Tool Review – AIM AR-15 Armorer’s Wrench

A couple months back I volunteered to test drive an AR-15 armorer’s wrench in exchange for an honest review.  Full disclosure: the wrench reviewed here was provided to me by Products at Your Fingertips (via Amazon) free of charge for review purposes.  Due to a bunch of delays, family medical emergencies and having most of the parts for the rifle builds I was planning to use this wrench on I wasn’t able to really give it a workout until recently.

As a ‘smith I’ve used a bunch of different AR-15 combo wrenches.  They’re all over the place, everyone makes one and a lot of them are barely adequate or outright suck.  Most of them have the same core functionality, give or take a couple of doodads, so as long as the wrench holds up to abuse you’re good to go.  The first combo wrench I ever bought years ago was a DPMS in that hideous speckled grey finish, and despite being cheap it’s still holding up as a backup to get borrowed out to friends now and then.

The core functions that most wrenches have are:

  • Barrel nut teeth and pegs
  • 5/8″ and 3/4″ square slots for flash hiders and rifle buffer tubes
  • Castle nut wrench teeth
  • A screwdriver tip
  • 1/2″ drive for torque wrench use
Checks all the boxes, looks decent too.

Checks all the boxes, looks decent too.

At a glance, the AIM wrench looks similar to the NCStar branded tool which I’ve had run-ins with in the past.  NCStar are widely known in the gun world for cheap, sub-par products that fall into the “walmart grade” category.  I’ve seen several NCStar wrenches fail miserably during barrel nut changes and free float tube installs.  I can’t comment on whether it’s a re-branded product or not, so we’ll have to rely on its performance alone and hope for the best.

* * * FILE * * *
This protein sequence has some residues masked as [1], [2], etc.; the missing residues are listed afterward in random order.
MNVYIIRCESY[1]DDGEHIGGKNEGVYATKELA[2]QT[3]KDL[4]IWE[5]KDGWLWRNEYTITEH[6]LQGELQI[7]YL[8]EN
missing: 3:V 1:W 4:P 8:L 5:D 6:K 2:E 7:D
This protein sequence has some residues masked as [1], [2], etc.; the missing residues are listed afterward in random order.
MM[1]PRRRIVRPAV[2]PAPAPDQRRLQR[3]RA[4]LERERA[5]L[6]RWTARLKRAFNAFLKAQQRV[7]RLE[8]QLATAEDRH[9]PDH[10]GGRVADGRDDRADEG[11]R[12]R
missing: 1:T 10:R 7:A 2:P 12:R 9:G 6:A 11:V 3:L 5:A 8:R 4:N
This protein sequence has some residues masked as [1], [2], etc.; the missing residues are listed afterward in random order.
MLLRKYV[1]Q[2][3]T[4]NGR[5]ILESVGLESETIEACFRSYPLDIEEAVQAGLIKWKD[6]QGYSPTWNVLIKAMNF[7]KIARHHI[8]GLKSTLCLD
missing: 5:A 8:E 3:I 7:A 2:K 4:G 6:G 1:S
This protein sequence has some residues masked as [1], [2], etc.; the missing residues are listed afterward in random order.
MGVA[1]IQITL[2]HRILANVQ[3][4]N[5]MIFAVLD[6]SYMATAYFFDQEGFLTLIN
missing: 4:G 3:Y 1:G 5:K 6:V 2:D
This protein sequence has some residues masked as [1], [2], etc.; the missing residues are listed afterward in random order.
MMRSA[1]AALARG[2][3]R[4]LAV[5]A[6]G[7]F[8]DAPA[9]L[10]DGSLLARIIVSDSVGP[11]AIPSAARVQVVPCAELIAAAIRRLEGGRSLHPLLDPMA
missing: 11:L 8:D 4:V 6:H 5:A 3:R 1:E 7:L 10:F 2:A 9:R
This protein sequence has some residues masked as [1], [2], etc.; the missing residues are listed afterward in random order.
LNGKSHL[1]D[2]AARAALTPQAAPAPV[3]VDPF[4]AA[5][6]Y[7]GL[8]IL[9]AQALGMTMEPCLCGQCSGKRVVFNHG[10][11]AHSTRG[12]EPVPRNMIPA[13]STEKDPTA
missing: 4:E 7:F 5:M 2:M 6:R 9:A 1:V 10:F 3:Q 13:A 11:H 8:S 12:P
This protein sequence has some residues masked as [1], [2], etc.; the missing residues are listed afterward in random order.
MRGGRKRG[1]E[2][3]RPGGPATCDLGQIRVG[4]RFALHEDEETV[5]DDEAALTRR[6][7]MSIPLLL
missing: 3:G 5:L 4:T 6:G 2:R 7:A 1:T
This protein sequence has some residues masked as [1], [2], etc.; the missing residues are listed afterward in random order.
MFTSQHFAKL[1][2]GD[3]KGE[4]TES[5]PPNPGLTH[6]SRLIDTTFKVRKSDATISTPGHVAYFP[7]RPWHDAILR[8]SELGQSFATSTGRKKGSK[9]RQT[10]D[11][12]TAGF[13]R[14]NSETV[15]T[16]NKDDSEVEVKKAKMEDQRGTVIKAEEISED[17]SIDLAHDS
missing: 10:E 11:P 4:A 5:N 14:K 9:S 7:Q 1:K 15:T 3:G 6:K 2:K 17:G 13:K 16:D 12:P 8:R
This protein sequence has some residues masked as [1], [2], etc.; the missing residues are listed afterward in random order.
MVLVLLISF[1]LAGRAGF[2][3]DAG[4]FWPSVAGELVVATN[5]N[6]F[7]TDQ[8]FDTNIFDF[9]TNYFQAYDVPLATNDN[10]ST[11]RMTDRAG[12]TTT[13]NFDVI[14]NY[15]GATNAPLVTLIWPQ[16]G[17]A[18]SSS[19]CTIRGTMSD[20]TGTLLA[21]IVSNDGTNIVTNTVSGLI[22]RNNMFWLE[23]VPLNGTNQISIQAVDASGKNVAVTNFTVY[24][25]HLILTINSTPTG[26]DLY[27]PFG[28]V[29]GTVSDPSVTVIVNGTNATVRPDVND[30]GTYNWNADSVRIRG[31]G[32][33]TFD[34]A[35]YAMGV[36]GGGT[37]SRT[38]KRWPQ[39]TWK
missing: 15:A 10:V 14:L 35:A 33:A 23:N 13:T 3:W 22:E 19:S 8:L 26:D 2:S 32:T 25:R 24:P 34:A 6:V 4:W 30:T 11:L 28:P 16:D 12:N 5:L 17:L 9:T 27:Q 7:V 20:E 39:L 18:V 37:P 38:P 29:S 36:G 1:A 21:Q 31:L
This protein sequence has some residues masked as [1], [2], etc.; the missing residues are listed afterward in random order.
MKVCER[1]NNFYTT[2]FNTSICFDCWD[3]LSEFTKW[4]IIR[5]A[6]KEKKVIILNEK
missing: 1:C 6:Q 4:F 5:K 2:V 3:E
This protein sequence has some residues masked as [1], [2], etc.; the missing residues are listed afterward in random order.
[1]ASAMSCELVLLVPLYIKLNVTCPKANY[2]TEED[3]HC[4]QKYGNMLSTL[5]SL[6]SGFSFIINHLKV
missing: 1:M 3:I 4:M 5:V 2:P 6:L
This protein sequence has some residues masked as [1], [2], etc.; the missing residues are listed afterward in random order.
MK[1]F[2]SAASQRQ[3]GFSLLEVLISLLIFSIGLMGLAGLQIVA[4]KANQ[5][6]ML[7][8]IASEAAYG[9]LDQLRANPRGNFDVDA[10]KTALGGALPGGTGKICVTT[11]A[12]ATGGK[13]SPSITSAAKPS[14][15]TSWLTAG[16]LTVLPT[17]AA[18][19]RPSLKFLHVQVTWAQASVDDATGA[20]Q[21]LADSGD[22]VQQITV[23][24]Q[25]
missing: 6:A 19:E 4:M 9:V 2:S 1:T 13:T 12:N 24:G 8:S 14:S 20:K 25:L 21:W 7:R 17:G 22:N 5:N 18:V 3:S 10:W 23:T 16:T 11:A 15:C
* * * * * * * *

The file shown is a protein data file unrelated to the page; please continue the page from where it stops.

The wrench covers all of the basic functions you’d expect.  It’s noticeably thicker around the torque-heavy areas forward of the grip, matching similar wrenches in profile.  The barrel nut teeth are well defined and deeper cut than the aforementioned DPMS wrench, while the pegs on the flip side are shallower but equally sturdy.

I’ve known plenty of people to shear those pegs through either stubborn free float tube barrel nuts or misuse on a standard barrel nut.  Being the type to push limits I decided to see how sturdy those pegs are and intentionally misuse it for science.

Don't do this, use the standard barrel nut teeth!

Don’t do this, use the standard barrel nut teeth!

After several removal and installations the wrench pegs survived improper use just fine.  Always be wary of extremely tight or loctited barrel nuts that can shear these pegs, however.

I completed two AR builds and have had to disassemble and reassemble the barrel on an A1 retro build several times now to shim the index pin.  Throughout this process the wrench has performed admirably, with only a few scratches in the powder coated finish to show for it.

Snugging up the A1 birdcage.

Snugging up the A1 birdcage.

The Verdict

The AIM Sports wrench seems like a sturdy, low-cost wrench for those looking to get into building their own AR-15 or someone in need of a couple spares around the shop.  It’s held up well, but I’ll continue to use and abuse it to test its limits.  It’s a step up in quality over the old, hideous DPMS wrenches while staying under $25.